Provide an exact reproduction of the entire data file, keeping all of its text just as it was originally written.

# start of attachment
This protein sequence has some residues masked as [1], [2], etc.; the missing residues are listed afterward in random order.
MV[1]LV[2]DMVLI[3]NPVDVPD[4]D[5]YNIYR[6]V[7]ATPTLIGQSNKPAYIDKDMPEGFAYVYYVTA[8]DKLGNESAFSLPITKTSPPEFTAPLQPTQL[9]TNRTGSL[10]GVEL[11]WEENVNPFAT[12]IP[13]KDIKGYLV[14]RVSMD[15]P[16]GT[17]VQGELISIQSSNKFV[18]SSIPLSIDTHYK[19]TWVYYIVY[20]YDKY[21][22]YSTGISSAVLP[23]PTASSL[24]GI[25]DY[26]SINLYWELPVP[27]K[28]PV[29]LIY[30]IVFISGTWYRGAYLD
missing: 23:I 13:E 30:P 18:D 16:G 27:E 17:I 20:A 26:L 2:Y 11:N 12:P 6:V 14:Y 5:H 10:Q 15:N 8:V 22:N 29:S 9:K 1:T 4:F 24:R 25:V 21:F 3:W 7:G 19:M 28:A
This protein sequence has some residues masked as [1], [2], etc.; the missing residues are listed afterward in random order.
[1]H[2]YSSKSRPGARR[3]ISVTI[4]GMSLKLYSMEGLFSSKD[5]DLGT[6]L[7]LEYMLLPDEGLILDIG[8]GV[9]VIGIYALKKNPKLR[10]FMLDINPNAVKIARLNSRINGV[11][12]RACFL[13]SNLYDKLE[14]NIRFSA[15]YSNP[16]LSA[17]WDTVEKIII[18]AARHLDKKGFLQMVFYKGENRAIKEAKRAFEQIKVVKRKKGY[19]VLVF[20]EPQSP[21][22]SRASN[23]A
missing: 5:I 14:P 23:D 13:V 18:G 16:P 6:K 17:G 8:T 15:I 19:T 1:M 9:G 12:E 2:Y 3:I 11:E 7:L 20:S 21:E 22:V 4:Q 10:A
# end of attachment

This protein sequence has some residues masked as [1], [2], etc.; the missing residues are listed afterward in random order.
MV[1]LV[2]DMVLI[3]NPVDVPD[4]D[5]YNIYR[6]V[7]ATPTLIGQSNKPAYIDKDMPEGFAYVYYVTA[8]DKLGNESAFSLPITKTSPPEFTAPLQPTQL[9]TNRTGSL[10]GVEL[11]WEENVNPFAT[12]IP[13]KDIKGYLV[14]RVSMD[15]P[16]GT[17]VQGELISIQSSNKFV[18]SSIPLSIDTHYK[19]TWVYYIVY[20]YDKY[21][22]YSTGISSAVLP[23]PTASSL[24]GI[25]DY[26]SINLYWELPVP[27]K[28]PV[29]LIY[30]IVFISGTWYRGAYLD
missing: 23:I 13:E 30:P 18:D 16:G 27:E 17:I 20:A 26:L 2:Y 11:N 12:P 6:V 14:Y 5:H 10:Q 15:N 8:V 22:N 29:S 9:K 1:T 4:F 24:R 25:V 21:F 3:W 7:G 19:M 28:A
This protein sequence has some residues masked as [1], [2], etc.; the missing residues are listed afterward in random order.
[1]H[2]YSSKSRPGARR[3]ISVTI[4]GMSLKLYSMEGLFSSKD[5]DLGT[6]L[7]LEYMLLPDEGLILDIG[8]GV[9]VIGIYALKKNPKLR[10]FMLDINPNAVKIARLNSRINGV[11][12]RACFL[13]SNLYDKLE[14]NIRFSA[15]YSNP[16]LSA[17]WDTVEKIII[18]AARHLDKKGFLQMVFYKGENRAIKEAKRAFEQIKVVKRKKGY[19]VLVF[20]EPQSP[21][22]SRASN[23]A
missing: 5:I 14:P 23:D 13:V 18:G 16:P 6:K 17:G 8:T 15:I 19:T 1:M 9:G 12:E 2:Y 3:I 11:E 7:L 20:S 21:E 22:V 4:Q 10:A